What is promised, exactly, differs from one brand to the next. Keep in mind that it does not mean the watch is completely original. A watch from 2010 with a 2016 replacement (service) dial, for instance, will be certified as entirely authentic. However, from a purist collector’s point of view, it is no longer fully original. Especially when it comes to vintage, not all brands are that well equipped to make the right call regarding the period correctness of parts. An actual expert vintage dealer might be better at that.

In any case, certified pre-owned watches tend to be significantly more expensive than non-certified alternatives. Once you are comfortable enough to make your judgments, it might not add a lot of value anymore. If, however, you do not want to do all the research and homework involved, certified pre-owned offers a relatively worry-free quick pickup.


“Recently checked by our watchmaker”

Of course, you want your watch to work properly. The servicing required every five to ten years (depending on the watch) can be costly. It is worth knowing, then, whether your prospected watch has been recently serviced or not. If the listing does not mention it, ask for a specification of who did what and when. Recent service papers from the brand itself, for instance, are a value-adding feature. If the seller does not know, assume that it will require a service just to be safe. You can negotiate a return arrangement if your watchmaker finds anything out of the ordinary beyond regular maintenance.

One often-used description is “checked by our watchmaker.” This is a reason for caution. It sounds good, but really, it does not mean much. Maybe there has been a quick visual inspection, and the watch has been put on a timegrapher. If nothing hugely disturbing was found, the watch was deemed ready to sell. That watch can still be due for service very soon. That may be fine with you, but the price should reflect that.

Good dealers will cover their products with a warranty. If you find that your watch does not perform to spec within a year or two, they will fix the problem free of charge. This is often worth the slightly higher price you may pay at such dealers.

Image: Bachmann & Scher

Originality, condition, set content — in that order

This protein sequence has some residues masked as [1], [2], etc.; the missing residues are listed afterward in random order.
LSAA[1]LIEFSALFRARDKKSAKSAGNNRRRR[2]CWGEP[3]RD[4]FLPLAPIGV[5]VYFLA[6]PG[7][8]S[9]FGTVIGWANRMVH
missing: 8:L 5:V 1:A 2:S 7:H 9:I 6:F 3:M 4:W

When looking for a pre-owned watch, the first thing I look at is originality. Are all parts original and period-correct for the watch? There is no quick way to do this except, again, by doing your research. A replacement handset or bezel insert might not be a deal-breaker, but you want to know. Only if you know can you make a weighed decision about it.

Next, I will look at the condition of the watch. This includes the aforementioned servicing but also the physical state of the piece. Is there any visual damage? Scratches, pitting, dents, chips off the crystal, discoloration, and bracelet stretch are things to look for. Have a close look at the dial too. Damage to the dial lacquer can indicate there has been water intrusion at some point, for instance. You do not want a watch that has clearly been smashed around. Whether you can live with some scratches, however, is personal. Before making a purchase, make sure you develop an eye for refinishing as well. Poor polishing jobs can ruin a beautiful case or bracelet. Once you know what to look for, you can steer clear. You can read about how refinishing should be done here.

Set content really is the last item that I consider. In my dealing days, I found that first-time buyers in particular attributed great value to the box and papers. If you like them for collectability reasons, that is fine. If you want them for authenticity reasons, remember that a certificate is a lot easier to fake than a watch. However, a nice full set is obviously more attractive than a lonesome watch, and the price will reflect this.

Image: G.C – Bergamo

Buying a pre-owned watch

This really is all there is to it. If you take these few very basic tips to heart, a pre-owned watch can be the smart buy. Let someone else take the hit of the initial depreciation and the pain of that first little scratch.

Still, there are untrustworthy dealers out there. And there are fake watches and poorly maintained ones out there too. It would be a shame to let this deter you from entering the market yourself, though. If you tread carefully and do not skimp on the research, you should be fine. The benefits can outweigh the challenges for sure.

Do you have any other advice on safely buying a pre-owned watch? Let us know in the comments below. With a community as experienced as our reader base, there is plenty that we can learn from each other!

You can also find and follow me on Instagram: @time_travelers_journal